It added that it would take environmental, social and governance concerns into consideration and not consider exposure to nuclear energy, prisons or military developments, instead focusing on energy, transport, communication and social infrastructure assets – with the aim of achieving inflation-linked returns.Managing director Markus Anliker told IPE the fund’s six-strong investment committee would be staffed by representatives of both the infrastructure industry and pension funds backing the venture.Christian Stark of MPK will chair the board, sitting alongside B Capital Partners founder Barbara Weber and Peter Voser of Aargauische Pensionskasse, who, as IST’s representative, will not have a vote.Dalmore Capital chief executive Michael Ryan, the infrastructure manager behind the UK pension association’s Pension Infrastructure Platform, will also sit on the board, as will Jeffrey Parker, formerly of Ernst & Young Infrastructure Advisors, and Martin Rey.The investment committee will seek advice on deals from two unnamed advisers, appointed following searches conducted through IPE-Quest – one for direct and one for secondary investments.Anliker said the fund would concentrate on brownfield investments but also consider the secondaries market during its growth phase.“In future, the plan is to only invest directly,” he said. “That’s the goal – either direct or co-investments.” Five of Switzerland’s largest pension funds are behind a new CHF300m (€247m) infrastructure fund, which aims to invest one-third of its capital domestically.The fund, launched by the not-for-profit IST Investment Foundation, said the first close had attracted commitments from investors including the CHF20bn Migros Pensionskasse (MPK) and Luzerner Pensionskasse, the CHF5.9bn fund for employees of the canton.The CHF4.7bn pension fund for the Swiss energy sector, PKE, and the funds for pharmaceutical giant Roche and retailer Manor also provided capital towards the initial close.IST said in a statement that IST3 Infrastruktur Global would target assets across OECD member states, with a 30% bias towards Switzerland.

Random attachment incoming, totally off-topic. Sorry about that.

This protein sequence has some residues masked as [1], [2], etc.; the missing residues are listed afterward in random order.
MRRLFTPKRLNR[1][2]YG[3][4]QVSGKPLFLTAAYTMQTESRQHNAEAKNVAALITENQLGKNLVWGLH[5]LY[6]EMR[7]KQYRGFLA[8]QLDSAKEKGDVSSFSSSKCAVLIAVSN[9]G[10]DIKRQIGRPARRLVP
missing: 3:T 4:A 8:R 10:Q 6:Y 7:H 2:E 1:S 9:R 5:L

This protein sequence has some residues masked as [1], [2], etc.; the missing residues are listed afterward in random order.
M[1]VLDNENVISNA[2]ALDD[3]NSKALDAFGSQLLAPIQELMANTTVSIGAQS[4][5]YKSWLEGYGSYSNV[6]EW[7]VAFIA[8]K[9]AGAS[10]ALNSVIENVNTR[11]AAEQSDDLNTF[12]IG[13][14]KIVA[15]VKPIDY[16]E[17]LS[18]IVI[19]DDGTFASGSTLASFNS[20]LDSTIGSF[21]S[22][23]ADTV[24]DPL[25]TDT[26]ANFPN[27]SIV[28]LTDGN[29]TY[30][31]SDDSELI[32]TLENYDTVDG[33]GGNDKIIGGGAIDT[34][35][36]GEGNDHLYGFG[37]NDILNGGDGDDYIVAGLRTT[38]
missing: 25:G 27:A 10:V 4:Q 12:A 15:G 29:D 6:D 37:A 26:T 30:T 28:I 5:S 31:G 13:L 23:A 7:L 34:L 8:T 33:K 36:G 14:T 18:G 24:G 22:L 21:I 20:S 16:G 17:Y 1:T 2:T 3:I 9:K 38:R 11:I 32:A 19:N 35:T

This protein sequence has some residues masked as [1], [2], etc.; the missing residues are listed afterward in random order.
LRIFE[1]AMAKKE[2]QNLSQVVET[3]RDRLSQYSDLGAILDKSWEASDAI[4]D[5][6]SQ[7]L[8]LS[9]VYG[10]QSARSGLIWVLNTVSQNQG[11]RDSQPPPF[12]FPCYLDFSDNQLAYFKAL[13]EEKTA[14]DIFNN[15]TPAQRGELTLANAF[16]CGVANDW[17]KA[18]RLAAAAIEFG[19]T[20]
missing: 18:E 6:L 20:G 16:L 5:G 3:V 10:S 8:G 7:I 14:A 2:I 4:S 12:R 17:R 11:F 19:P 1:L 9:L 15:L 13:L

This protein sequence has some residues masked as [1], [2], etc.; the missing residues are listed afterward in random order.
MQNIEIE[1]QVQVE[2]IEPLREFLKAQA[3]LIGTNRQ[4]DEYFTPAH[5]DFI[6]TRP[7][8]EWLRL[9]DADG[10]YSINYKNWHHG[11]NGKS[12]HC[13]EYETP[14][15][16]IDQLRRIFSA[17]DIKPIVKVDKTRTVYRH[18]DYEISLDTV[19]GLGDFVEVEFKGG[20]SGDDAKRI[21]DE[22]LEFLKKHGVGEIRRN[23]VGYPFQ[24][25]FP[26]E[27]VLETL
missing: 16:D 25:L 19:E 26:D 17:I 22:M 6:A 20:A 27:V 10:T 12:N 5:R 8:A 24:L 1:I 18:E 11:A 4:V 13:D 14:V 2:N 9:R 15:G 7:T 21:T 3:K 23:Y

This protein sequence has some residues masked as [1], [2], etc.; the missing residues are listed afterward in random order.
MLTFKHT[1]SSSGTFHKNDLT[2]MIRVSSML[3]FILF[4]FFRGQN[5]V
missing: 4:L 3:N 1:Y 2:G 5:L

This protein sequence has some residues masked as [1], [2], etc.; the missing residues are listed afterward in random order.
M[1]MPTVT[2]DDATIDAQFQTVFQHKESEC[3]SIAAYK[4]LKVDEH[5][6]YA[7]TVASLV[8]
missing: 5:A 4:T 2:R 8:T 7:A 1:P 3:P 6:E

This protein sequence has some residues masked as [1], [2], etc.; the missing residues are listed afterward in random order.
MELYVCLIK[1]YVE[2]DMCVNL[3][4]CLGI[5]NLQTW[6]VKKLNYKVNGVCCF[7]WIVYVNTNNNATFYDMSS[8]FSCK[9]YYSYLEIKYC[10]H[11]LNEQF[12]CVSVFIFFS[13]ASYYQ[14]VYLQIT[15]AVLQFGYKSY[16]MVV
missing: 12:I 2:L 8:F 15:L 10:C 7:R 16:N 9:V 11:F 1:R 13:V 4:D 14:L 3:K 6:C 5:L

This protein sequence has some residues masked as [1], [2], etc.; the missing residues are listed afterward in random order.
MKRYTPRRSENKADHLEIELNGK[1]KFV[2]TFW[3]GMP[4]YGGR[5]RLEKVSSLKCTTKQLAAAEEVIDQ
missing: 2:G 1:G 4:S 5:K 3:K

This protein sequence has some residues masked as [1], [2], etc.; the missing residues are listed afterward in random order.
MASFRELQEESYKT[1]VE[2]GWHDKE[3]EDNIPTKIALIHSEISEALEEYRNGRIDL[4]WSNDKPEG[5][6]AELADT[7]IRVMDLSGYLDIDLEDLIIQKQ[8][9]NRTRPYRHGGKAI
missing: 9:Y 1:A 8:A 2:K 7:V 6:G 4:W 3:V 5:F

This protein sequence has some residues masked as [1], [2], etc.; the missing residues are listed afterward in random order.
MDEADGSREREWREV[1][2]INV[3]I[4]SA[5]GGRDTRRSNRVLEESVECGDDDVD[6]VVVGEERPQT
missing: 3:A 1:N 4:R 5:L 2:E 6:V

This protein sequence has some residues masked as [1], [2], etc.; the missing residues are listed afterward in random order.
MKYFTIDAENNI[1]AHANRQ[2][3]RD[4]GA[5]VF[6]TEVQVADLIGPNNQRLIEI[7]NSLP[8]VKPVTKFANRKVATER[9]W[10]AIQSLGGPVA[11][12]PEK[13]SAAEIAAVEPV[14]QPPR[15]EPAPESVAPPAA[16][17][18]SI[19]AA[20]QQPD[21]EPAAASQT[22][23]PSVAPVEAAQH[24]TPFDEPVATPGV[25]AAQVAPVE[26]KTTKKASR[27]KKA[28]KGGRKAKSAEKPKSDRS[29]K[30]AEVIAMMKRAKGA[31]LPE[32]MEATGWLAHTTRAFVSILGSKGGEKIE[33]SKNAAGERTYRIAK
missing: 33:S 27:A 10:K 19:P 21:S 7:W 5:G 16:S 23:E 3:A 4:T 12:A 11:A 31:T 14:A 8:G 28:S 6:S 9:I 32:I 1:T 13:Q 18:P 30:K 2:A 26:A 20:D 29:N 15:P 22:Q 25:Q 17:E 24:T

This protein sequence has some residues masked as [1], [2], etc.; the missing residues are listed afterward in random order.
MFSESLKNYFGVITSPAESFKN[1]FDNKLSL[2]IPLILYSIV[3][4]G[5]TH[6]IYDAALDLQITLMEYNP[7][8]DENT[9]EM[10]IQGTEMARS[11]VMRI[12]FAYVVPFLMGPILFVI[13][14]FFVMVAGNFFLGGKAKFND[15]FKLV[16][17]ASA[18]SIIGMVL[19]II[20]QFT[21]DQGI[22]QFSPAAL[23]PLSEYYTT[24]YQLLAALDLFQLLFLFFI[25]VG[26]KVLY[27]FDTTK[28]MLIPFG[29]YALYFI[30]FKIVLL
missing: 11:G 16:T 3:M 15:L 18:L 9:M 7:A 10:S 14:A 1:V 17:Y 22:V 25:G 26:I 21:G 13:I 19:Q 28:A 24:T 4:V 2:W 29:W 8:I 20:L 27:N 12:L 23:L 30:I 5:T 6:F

Italian pension fund associations have attacked shock plans to raise the tax rate for pension fund investment income from its current level of 11.5% to 20%.The government had already increased the rate from 11% last July, officially as a “temporary” measure, but now intends to hike it up by nearly three-quarters. And pension funds for professional groups (casse di previdenza) will see their tax rate on investment gains go up from 20% to 26%.The new plans are included in the Parliamentary Bill for Italy’s 2015 fiscal Budget, the so-called Stability Law. The draft budgetary decree was agreed by the Cabinet on 15 October, and presented to Parliament on 24 October.The Bill also includes proposals to include employee severance pay – Trattamento di Fine Rapporto (TFR) – in the individual’s annual income, if part of this is paid to them before they actually leave their jobs.Last month, prime minister Matteo Renzi announced that workers could choose to receive severance benefits directly each month rather than being held back until the end of their employment.If they opt to take the cash in this way, it will be taxed at their marginal rate in the year it was received.Marco Abatecola, general secretary at Assofondipensione, the association of collective negotiation-based pension schemes said: “We are opposed to the tax increase because it will reduce future pensions, and it risks creating instability in the system, alienating workers from pension funds.”Assofondipensione has started separate talks with the government and Parliament, and has sent a position paper to the Chamber and Senate finance committee that sets out Assofondipensione’s position and the changes it would like to see in the Stability Law.It will also soon be starting a communication and information campaign to promote the advantages of complementary pension schemes to workers, urging them to enrol in these schemes.Laura Crescentini, technical coordinator at Assoprevidenza, the Italian association for supplementary pension provision, said: “We are against these measures because we have a pure defined contribution system, so the increase will directly affect future pension levels and discourage people from joining pension funds.“Moreover, it would create problems in moving towards an EET system [exempt contributions, exempt investment income and capital gains of the pension institution, taxed benefits], which is used by most countries in the European Union.”Claudio Pinna, head of consulting at Aon Hewitt in Rome, said: “We were very surprised by these changes because they go against all the reforms of the pension system that have been carried out in the recent past. This is no way to incentivise saving by employees.”He added: “They will create a lot of problems. But it is very likely these changes will happen.”Pinna warned that the proposals could lead to an exodus of pension savings out of Italy.“If the changes happen,” he said, “it might be better for Italian employees to transfer their pension provision in Italy to another pension fund operating under the EU cross-border directive, assuming you get the same investment returns in all countries. At present, the obvious host country would be Belgium.”Pinna said there was also a need to clarify when the changes would be implemented, and warned the changes could be enforced retroactively, from 1 January 2014.The government has said the proposals could be reversed if it can find an equivalent source of revenue.But Pinna considers this unlikely.Meanwhile, the same Budget package also includes a tax increase on investment returns of Italian foundations, including foundations of banking origin, whose net assets amounted to €40.9bn as at 31 December 2013.The draft Stability Law 2015 would reduce the amount of exemption on dividends received from 95% to 22.26%, while in contrast, it remains unchanged at 95% for profit-making private entities.It means the tax base on dividends received by foundations rises from 5% to 77.74%.Consequently, the taxation increases by 20 percentage points, with retroactive effect from 1 January 2014.Acri, the Italian association representing foundations of banking origin and savings banks, said the Stability Law would tax foundations of banking origin far more than for-profit private entities and was “incomprehensible to those who want to enhance the role of the voluntary sector”.It said the move could have a grave impact on support for activities already planned.The European Foundation Centre has calculated that the tax burden on foundations of banking origin alone has risen nearly four-fold since the €100m that was levied in 2011, to reach €360m in 2015.